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Thursday
Oct162014

When One Story Makes Sense

Most sustainably great places started with one story buildings. This example comes from Portland, OR.

A quiet crisis is emerging in our building practice: one story buildings are being coded out of the system right when we need them most. While it is true that the Wendy's, Kmarts, and Walgreens of the world earn their anti-urban distinction, we should hesitate to throw the one story baby out with the suburban bathwater. One story buildings are being called upon amidst the unpredictable shift to e-commerce, the speed at which we need to take advantage of new markets, the stubborn difficulty of building and financing affordable mixed-use buildings, and, due to the capital cost, the propensity of credit-worthy chain tenants to show up in conventional new mixed-use buildings, leading to the same placelessness and capital extraction we seek to avoid in the first place.

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Thursday
Sep252014

Really, Really Long Dinner Tables

Really, Really Long Table Dinner, Calgary
Last century's general attempt to tidy up cities unintentionally removed many of the ways that we celebrate outdoor places, the fruits of our collective labor and the joy of living in neighborhoods. Thankfully, that is all starting to change. A rediscovered demand for sharing a meal together in both known and undervalued spaces has people clamoring to pop-up dining tables in cities around the world. It is proof positive of a shift from conventional mixed-use thinking to a more experience-based model as the core driver in building vibrant places and creating real value. Farm-to-table has reached a new level.

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Monday
Mar172014

The Campus Neighborhood

 

PNC's investments (PNC 3 tower shown at the left) in downtown Pittsburgh have been key to the remaking of nearby Market Square (foreground) and the inspiration of redevelopment around it. PNC's new tower is shown going up in the background.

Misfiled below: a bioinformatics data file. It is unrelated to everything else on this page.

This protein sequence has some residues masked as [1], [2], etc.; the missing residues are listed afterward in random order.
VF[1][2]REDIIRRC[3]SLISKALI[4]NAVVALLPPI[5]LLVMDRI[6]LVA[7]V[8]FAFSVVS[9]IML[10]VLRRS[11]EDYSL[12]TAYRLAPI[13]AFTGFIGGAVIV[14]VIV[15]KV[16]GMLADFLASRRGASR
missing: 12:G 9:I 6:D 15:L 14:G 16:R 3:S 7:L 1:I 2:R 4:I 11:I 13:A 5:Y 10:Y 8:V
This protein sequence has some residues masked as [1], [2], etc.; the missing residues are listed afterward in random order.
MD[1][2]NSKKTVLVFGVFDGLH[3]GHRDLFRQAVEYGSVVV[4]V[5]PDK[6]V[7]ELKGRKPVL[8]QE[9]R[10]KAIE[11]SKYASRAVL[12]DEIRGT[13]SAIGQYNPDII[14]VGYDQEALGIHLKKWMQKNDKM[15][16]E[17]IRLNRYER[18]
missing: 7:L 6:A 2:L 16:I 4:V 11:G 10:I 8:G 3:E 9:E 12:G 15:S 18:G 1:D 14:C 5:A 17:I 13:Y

Traditional downtown anchors moving from isolation to integration

Downtowns are evolving into their next generation. The past sixty years saw them change from dynamic regional centers to cores struggling to find their place amidst steadily de-industrializing economies. They had been divvied up into pods: some for work, others for entertainment, and still others to host the civic functions of a city. But all of that is changing. No longer comprised of isolated districts, twenty-first century downtowns are rebuilding themselves once again as integrated places. They are leveraging a creative mix of employment, education, recreation, commercial programming, and residential streets to attract an active, full-time population and justify successive layers of investment. In this move, two types of civic entrepreneurs are taking hold in many of these Investment Ready Places: corporate citizens and downtown universities. Both are growing new types of campuses that are proving to be powerful agents of change in regenerating city centers.  

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Monday
Jan062014

Urban Mobility Measures for New Mayors


7th Avenue, Pittsburgh, Pennsylvania

The 2014 Transportation Agenda

As 2014 gets under way, many of the country's largest cities are transitioning into new leadership. New mayors such as those of New York, Boston, Detroit, Cincinnati, Charlotte, Minneapolis, Seattle, Los Angeles, and Pittsburgh are coming in amidst renewed understanding of the role, power, and influence of metropolitan regions. In their own way, each new mayor seeks to position his or her city as a hotbed of innovation in economic development, customer service, administration, finance, operations, housing, education, neighborhood regeneration, infrastructure, and public safety. And while expectations for these cities have never been so high, the fiscal fragility of cities has never been so real. Portfolios of expenditures, liabilities, and subsidies have been exposed by insufficient revenues and poor performing investments on Wall Street and main street. As a result, these new mayors must be creative and practical in guiding their cities through their first terms. 

One of the areas that these new mayors share a focus is transportation and regional connectivity.

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Friday
Oct182013

On Remaking Cities

Downtown Pittsburgh was host to the 2013 Remaking Cities Congress this week.Cities are never finished. They continue to evolve and adapt to change. The urban design of a city is the sum of organic and planned public spaces that have formed over time in its streets, riverfronts, plazas, and neighborhood parks. These spaces are formed and activated by the the uses housed in both public and private buildings that frame them. They serve as the enabler of the city’s economy and the backdrop for the city’s vitality, character, and livability.

 

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